Sep 17, 8:32:31.135 PM FATAL tablet_server_main.cc:38 Check failed: _s.ok() Bad status: Service unavailable: Cannot initialize clock: Cannot initialize HybridClock. Clock synchronized but error was too high (11711000 us).
If NTP reports the clock as synchronized, but the maximum error is consistently too high, you can increase the threshold to a higher value by setting the max_clock_sync_error_usec flag. For example, to increase the maximum error to 20 seconds, set the flag as follows: --max_clock_sync_error_usec=20000000.
Disk Space Usage
When using the log block manager (the default on Linux), Kudu uses sparse files to store data. A sparse file has a different apparent size than the actual amount of disk space it uses. This means that some tools may inaccurately report the disk space used by Kudu. For example, the size listed by ls -l does not accurately reflect the disk space used by Kudu data files:
$ ls -lh /data/kudu/tserver/data total 117M -rw------- 1 kudu kudu 160M Mar 26 19:37 0b9807b8b17d48a6a7d5b16bf4ac4e6d.data -rw------- 1 kudu kudu 4.4K Mar 26 19:37 0b9807b8b17d48a6a7d5b16bf4ac4e6d.metadata -rw------- 1 kudu kudu 32M Mar 26 19:37 2f26eeacc7e04b65a009e2c9a2a8bd20.data -rw------- 1 kudu kudu 4.3K Mar 26 19:37 2f26eeacc7e04b65a009e2c9a2a8bd20.metadata -rw------- 1 kudu kudu 672M Mar 26 19:37 30a2dd2cd3554d8a9613f588a8d136ff.data -rw------- 1 kudu kudu 4.4K Mar 26 19:37 30a2dd2cd3554d8a9613f588a8d136ff.metadata -rw------- 1 kudu kudu 32M Mar 26 19:37 7434c83c5ec74ae6af5974e4909cbf82.data -rw------- 1 kudu kudu 4.3K Mar 26 19:37 7434c83c5ec74ae6af5974e4909cbf82.metadata -rw------- 1 kudu kudu 672M Mar 26 19:37 772d070347a04f9f8ad2ad3241440090.data -rw------- 1 kudu kudu 4.4K Mar 26 19:37 772d070347a04f9f8ad2ad3241440090.metadata -rw------- 1 kudu kudu 160M Mar 26 19:37 86e50a95531f46b6a79e671e6f5f4151.data -rw------- 1 kudu kudu 4.4K Mar 26 19:37 86e50a95531f46b6a79e671e6f5f4151.metadata -rw------- 1 kudu kudu 687 Mar 26 19:26 block_manager_instance
Notice that the total size reported is 117MiB, while the first file’s size is listed as 160MiB. Adding the -s option to ls will cause ls to output the file’s disk space usage.
$ du -h /data/kudu/tserver/data118M /data/kudu/tserver/data
$ du -h --apparent-size /data/kudu/tserver/data1.7G /data/kudu/tserver/data
Reporting Kudu Crashes Using Breakpad
Kudu uses the Google Breakpad library to generate a minidump whenever Kudu experiences a crash. A minidump file contains important debugging information about the process that crashed, including shared libraries loaded and their versions, a list of threads running at the time of the crash, the state of the processor registers and a copy of the stack memory for each thread, and CPU and operating system version information. These minidumps are typically only a few MB in size and are generated even if core dump generation is disabled. Currently, generating minidumps is only possible on Linux deployments.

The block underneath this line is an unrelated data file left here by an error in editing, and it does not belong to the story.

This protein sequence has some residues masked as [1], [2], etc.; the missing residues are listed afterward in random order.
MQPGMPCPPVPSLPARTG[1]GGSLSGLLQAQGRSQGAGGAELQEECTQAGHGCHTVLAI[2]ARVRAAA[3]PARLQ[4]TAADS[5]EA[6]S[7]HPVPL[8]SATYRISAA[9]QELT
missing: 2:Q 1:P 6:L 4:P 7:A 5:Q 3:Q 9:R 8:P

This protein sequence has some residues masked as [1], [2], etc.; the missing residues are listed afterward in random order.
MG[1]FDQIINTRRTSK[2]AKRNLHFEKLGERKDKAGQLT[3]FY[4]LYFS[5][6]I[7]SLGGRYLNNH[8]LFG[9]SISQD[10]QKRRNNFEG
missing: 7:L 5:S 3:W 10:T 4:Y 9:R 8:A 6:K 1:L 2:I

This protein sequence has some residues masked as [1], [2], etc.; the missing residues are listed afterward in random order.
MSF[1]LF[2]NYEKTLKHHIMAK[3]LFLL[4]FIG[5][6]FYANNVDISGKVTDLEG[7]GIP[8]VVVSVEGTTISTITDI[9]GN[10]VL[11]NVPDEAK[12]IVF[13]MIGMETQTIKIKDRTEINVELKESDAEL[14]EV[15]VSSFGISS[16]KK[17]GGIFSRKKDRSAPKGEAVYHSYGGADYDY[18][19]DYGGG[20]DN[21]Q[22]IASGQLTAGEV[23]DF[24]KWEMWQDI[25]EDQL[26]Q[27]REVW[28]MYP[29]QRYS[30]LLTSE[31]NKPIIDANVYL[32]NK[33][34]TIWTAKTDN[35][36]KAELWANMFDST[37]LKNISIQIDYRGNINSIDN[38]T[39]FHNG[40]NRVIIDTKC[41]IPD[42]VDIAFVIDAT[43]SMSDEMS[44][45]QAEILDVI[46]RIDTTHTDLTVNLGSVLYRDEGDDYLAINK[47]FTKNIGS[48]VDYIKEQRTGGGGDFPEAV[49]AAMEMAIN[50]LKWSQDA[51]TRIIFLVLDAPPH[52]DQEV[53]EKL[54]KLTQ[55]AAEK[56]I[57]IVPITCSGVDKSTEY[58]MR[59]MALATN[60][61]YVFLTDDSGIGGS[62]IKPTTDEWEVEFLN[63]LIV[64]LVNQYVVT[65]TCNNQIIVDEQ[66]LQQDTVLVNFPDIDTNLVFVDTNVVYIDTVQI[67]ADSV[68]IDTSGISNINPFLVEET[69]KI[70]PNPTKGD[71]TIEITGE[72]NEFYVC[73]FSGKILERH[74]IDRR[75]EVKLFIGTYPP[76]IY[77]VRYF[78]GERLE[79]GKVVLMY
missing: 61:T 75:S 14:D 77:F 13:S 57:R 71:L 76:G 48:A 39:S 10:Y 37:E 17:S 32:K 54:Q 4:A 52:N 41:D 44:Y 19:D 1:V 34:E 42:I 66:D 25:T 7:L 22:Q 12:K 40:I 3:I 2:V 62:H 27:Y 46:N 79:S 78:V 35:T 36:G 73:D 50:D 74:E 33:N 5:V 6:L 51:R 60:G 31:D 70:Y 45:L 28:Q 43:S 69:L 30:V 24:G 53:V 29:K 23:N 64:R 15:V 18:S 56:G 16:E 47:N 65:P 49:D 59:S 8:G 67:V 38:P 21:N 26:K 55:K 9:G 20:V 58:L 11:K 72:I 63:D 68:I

By default, Kudu stores its minidumps in a subdirectory of the configured glog directory called minidumps. This location can be customized by setting the --minidump_path flag. Kudu will retain only a certain number of minidumps before deleting the older ones, in an effort to avoid filling up the disk with minidump files. The maximum number of minidumps that will be retained can be controlled by setting the --max_minidumps gflag.
Minidumps contain information specific to the binary that created them and are therefore not useful without access to the exact binary that crashed, or a very similar binary.
Kudu developers can access the minidump tools in their development environment because they are installed as part of the Kudu thirdparty build. They can be found in the Kudu development environment under uninstrumented/bin. For example, thirdparty/installed/uninstrumented/bin/minidump-2-core.
If minidumps are enabled, it is possible to force Kudu to create a minidump without killing the process. To do that, send a USR1 signal to the kudu-tserver or kudu-master process. For example:
sudo pkill -USR1 kudu-tserver
Viewing the minidump stack trace with the GNU Debugger
Although a minidump contains no heap information, it does contain thread and stack information. You can convert a minidump to a core file to view it with GDB.
To convert the minidump (.dmp file) to a core file:
minidump-2-core -o 02cb4a97-ee37-6454-73a9d9cb-590c7dde.core \ 02cb4a97-ee37-6454-73a9d9cb-590c7dde.dmp
To view the core file with GDB (on a parcel deployment):
gdb /opt/cloudera/parcels/KUDU/lib/kudu/sbin-release/kudu-master \ -s /opt/cloudera/parcels/KUDU/lib/debug/usr/lib/kudu/sbin-release/kudu-master.debug \ 02cb4a97-ee37-6454-73a9d9cb-590c7dde.core
Troubleshooting Performance Issues
The Kudu master and tablet server daemons include built-in support for tracing based on the open source Chromium Tracing framework. You can use tracing to diagnose latency issues or other problems on Kudu servers.
Accessing the Tracing Web Interface